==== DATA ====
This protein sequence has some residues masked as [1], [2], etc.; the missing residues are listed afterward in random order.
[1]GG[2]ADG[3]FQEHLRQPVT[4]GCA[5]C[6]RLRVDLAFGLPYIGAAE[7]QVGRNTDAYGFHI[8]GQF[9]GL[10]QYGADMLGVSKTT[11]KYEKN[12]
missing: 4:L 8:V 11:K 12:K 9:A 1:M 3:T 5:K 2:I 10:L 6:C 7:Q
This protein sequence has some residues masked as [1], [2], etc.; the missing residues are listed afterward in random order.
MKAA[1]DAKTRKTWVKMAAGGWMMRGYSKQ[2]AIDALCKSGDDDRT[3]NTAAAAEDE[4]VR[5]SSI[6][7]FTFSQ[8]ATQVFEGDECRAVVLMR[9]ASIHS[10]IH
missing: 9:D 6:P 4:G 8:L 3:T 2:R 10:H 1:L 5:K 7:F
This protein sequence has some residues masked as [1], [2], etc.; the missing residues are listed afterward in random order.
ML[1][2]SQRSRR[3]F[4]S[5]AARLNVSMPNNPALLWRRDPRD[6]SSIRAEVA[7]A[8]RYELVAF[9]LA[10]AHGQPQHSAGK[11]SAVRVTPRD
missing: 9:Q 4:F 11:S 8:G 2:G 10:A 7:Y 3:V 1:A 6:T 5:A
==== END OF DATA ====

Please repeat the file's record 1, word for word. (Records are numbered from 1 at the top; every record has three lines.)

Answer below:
This protein sequence has some residues masked as [1], [2], etc.; the missing residues are listed afterward in random order.
[1]GG[2]ADG[3]FQEHLRQPVT[4]GCA[5]C[6]RLRVDLAFGLPYIGAAE[7]QVGRNTDAYGFHI[8]GQF[9]GL[10]QYGADMLGVSKTT[11]KYEKN[12]
missing: 4:L 8:V 11:K 12:K 9:A 1:M 3:T 5:K 2:I 10:L 6:C 7:Q